GARDENS AND PLEASURE GROUNDS: the gardens lie close to the house to the north, west and south. Adjacent to the west front, a large, open lawn is bounded 100m west of the house by an early or mid-C18 brick and rubblestone arcaded ha-ha, which has a central semicircular projection into the park and recessed flanking bays. The original walls were covered in the late C19 and early C20 by an ashlar wall, removed in places (late C20) to expose the earlier work. A rectangular pond (part of the early C18 scheme) lies 75m north of the house, surrounded by trees. South of the house, at a lower level, the rectangular, brick-walled formal garden (early C18, listed Grade II) is thought to be part of the London and Wise design. It is reached from the house by an arcaded stone terrace and double staircase with wrought-iron balustrade, with an orangery set into the space under the west side of the terrace and a shell niche between the arms of the staircase (all early C18, and listed at Grade I as part of Wotton House). A pavilion, listed as part of the garden wall, and restored circa 1980, is set into the south wall of the garden, with Ionic stone piers at the front supporting the entrance arch, flanked by two further stone piers; the urns are early-C21 additions. The garden is largely laid to lawn with a gravel perimeter path and low, clipped hedges in a late C20 pattern.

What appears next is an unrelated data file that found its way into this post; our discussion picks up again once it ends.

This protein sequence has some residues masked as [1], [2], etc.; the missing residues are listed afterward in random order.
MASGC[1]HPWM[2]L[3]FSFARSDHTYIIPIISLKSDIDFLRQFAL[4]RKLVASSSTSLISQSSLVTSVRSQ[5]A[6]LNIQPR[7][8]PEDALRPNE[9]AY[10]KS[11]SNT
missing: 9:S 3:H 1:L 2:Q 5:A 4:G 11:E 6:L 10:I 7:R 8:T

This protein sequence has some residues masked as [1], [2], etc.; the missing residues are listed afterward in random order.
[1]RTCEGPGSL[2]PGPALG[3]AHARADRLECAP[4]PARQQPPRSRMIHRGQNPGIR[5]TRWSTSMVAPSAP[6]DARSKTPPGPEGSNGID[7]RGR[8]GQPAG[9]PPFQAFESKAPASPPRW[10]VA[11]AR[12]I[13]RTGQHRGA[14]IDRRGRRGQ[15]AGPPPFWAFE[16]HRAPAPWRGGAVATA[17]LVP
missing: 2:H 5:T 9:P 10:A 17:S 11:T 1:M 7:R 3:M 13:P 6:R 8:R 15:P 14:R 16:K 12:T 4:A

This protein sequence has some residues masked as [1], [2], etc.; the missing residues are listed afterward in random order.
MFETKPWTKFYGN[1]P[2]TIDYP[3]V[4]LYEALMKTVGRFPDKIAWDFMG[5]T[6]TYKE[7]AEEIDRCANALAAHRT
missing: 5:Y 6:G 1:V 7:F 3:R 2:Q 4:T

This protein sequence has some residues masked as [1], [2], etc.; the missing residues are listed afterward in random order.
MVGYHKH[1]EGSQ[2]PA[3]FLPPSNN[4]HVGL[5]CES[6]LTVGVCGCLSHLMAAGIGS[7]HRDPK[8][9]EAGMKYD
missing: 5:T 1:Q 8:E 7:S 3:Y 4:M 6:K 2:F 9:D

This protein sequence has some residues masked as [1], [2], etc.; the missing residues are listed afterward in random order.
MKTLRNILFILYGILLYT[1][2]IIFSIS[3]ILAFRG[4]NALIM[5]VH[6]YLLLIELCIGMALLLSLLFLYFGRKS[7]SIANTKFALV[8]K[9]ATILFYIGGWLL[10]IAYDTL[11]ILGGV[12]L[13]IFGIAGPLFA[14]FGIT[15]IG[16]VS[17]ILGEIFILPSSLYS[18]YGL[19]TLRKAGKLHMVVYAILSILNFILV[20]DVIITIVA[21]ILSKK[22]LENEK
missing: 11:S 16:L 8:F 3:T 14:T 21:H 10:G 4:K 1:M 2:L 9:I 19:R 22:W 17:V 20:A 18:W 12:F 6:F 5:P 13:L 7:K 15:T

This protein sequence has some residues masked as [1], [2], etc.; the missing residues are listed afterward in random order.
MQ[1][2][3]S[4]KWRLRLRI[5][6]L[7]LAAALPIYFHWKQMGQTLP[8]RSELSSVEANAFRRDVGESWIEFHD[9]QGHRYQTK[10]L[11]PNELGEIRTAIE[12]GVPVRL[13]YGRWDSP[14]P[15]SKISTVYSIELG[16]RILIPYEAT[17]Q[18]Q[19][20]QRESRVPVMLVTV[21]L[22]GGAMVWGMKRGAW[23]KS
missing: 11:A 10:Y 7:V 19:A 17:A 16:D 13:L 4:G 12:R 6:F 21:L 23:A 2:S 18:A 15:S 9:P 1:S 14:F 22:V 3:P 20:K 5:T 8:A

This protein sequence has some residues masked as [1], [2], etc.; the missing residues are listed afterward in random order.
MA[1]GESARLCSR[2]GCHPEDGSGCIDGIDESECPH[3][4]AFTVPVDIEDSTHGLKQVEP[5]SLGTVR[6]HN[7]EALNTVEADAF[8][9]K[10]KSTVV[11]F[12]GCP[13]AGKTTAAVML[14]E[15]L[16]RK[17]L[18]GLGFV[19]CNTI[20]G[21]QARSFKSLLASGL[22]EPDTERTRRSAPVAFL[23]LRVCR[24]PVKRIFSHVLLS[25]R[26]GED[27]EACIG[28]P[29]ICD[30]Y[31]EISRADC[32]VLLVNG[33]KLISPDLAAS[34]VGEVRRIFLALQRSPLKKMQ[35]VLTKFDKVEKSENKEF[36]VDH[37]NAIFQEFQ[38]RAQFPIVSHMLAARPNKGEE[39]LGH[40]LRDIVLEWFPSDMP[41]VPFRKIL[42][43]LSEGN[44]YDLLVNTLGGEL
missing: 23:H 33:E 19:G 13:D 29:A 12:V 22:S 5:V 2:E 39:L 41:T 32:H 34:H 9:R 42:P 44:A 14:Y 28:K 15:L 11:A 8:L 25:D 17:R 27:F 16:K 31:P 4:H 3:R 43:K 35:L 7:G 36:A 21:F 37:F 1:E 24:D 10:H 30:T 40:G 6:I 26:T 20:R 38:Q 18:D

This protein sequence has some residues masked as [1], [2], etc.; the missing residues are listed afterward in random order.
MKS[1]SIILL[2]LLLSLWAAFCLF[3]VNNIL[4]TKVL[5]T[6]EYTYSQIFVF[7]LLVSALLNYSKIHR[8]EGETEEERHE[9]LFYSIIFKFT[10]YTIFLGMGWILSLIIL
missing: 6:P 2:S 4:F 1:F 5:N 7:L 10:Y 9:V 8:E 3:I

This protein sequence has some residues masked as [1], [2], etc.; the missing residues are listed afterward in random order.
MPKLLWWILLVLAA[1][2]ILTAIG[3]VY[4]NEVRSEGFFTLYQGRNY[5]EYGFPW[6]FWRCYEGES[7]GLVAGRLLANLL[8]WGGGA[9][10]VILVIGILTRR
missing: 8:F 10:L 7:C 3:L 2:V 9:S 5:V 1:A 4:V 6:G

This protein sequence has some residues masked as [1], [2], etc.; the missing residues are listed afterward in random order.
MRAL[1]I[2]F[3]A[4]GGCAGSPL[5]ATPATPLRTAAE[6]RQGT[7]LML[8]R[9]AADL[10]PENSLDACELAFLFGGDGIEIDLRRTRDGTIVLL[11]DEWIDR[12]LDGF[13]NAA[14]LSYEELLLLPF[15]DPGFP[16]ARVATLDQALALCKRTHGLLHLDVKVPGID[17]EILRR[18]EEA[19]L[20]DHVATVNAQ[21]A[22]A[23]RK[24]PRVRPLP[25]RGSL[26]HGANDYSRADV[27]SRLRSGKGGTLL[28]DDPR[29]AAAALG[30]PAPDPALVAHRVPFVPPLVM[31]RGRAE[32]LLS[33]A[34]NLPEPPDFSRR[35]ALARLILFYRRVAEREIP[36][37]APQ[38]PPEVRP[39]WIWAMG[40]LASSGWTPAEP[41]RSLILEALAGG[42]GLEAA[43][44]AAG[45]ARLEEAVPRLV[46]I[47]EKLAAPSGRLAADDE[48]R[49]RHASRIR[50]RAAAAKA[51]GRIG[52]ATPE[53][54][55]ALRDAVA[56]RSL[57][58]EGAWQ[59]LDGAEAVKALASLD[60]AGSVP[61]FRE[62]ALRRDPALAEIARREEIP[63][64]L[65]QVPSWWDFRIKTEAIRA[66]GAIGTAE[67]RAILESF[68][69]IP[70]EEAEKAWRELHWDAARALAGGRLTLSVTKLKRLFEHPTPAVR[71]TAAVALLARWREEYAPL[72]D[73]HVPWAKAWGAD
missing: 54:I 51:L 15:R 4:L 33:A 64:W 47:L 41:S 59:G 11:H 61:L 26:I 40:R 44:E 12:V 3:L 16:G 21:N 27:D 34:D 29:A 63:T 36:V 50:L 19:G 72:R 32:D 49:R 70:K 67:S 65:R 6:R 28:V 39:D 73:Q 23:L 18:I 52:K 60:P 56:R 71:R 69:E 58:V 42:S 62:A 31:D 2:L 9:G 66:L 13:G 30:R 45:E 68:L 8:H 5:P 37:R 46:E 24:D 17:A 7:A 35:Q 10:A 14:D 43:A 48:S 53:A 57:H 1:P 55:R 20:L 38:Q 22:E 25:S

The pleasure grounds lie west of the house, encompassing two roughly circular paddocks with a smaller paddock to the south, and a string of water features enclosed by ornamental woodland underplanted with flowering shrubs in places and fringed by parkland. This is the setting for walks and rides, with various buildings, features and views as incidents along their course, believed to have been developed by Lancelot Brown, with the involvement of William Pitt, first Earl of Chatham, during the 1750s and 1760s, some work possibly being begun in the 1740s.